New research reveals the order in which the brain makes critical decisions and that is always ready for plan B.
Should I reach for the green apple or the red one? Should I cross the street now or at the intersection?
New research by Queen’s researchers Jason Gallivan and Randy Flanagan (Neuroscience/Centre for Neuroscience Studies) reveals that, when humans are presented with two action options, the brain’s motor neurons prepare for both possibilities before deciding which action to take.
This finding supports the idea that the brain represents the world as a series of possible actions and objects to interact with.
Dr. Gallivan says:
“Whether you’re navigating a route to work or browsing produce at the grocery store, our brains are constantly making decisions about movement. Even outside your conscious awareness, your motor system appears to always be operating in the background, coming up with potential actions. Should I reach for the red or green apple? When should I cross the street?”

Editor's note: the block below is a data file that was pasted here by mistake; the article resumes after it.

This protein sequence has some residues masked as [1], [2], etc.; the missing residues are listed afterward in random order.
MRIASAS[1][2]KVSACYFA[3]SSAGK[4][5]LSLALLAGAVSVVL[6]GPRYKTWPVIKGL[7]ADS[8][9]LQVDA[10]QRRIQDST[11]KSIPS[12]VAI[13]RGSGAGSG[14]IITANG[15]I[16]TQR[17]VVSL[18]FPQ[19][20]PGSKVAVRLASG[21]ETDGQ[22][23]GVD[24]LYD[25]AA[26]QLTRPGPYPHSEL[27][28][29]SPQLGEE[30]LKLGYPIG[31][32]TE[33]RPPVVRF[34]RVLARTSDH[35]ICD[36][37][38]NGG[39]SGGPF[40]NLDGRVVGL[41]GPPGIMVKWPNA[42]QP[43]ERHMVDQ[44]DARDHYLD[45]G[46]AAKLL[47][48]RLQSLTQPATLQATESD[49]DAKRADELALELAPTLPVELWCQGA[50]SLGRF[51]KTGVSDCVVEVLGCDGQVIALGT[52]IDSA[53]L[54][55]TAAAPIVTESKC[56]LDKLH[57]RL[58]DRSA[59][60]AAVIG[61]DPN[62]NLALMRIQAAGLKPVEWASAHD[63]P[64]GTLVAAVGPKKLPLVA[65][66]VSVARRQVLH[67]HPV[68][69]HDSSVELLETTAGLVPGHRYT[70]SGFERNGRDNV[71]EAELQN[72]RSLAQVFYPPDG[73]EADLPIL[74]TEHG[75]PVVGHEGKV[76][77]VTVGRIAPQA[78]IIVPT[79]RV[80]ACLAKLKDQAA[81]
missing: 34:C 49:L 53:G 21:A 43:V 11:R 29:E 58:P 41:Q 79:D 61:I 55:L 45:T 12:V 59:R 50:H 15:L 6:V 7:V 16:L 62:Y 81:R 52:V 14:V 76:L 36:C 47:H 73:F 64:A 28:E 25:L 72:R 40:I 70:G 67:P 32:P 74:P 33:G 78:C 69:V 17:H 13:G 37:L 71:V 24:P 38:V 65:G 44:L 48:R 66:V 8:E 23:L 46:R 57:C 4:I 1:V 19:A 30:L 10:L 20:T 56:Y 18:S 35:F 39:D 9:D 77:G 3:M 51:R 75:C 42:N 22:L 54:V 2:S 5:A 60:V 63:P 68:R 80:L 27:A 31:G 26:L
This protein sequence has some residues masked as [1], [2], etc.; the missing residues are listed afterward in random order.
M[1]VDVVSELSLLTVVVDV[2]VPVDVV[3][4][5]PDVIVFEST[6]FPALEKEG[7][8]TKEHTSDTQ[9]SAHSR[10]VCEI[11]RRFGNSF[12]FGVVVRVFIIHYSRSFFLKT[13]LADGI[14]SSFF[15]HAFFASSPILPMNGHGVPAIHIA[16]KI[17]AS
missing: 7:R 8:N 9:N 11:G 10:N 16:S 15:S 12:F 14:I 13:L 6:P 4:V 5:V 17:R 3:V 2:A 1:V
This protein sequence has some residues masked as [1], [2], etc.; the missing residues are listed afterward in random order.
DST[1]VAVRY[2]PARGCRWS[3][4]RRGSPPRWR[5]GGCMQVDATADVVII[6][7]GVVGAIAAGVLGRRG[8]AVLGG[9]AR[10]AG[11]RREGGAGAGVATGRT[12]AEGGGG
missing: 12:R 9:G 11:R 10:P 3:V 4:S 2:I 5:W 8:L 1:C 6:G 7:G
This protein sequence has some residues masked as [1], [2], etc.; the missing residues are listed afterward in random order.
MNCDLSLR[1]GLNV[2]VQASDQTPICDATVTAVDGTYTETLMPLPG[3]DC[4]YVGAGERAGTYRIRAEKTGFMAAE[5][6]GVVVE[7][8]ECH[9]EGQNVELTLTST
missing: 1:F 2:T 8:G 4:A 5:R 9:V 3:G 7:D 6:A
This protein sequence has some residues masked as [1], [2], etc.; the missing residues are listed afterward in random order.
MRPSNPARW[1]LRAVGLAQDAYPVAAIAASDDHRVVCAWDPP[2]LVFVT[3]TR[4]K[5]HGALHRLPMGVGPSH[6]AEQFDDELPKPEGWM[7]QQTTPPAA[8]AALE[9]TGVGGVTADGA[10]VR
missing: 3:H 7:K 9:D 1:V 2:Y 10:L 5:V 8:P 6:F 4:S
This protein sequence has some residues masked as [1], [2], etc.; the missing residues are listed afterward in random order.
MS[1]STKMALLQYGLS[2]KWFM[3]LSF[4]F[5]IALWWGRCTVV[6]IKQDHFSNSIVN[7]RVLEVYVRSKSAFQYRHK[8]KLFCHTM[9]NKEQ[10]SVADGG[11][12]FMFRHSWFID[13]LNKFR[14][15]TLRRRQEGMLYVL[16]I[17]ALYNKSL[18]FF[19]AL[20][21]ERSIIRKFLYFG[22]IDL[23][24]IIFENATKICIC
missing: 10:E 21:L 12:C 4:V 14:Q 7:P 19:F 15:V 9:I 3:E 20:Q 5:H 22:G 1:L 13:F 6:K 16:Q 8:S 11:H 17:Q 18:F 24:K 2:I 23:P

Neuroscientists have long debated which comes first – the decision about which target to act on or the movement plan. Motor decisions in the brain happen so quickly that determining the order in which these processes take place is challenging. For this research, Drs. Gallivan and Flanagan devised a task that separated visual targets from the movement needed to reach them.
Sixteen volunteers were asked to steer a cursor towards one of two targets, but the catch was they had to start the movement before finding out which target they’d have to pick.
Dr. Gallivan added:
“When you’re forced to launch an action without knowing which target is going to be selected, people simply launch actions that are right down the middle, between the targets. This minimizes the corrections needed to reach each target. However, we don’t know whether this reflects a deliberate strategy to aim in between the target locations or a byproduct of two possible movements having being prepared in parallel.”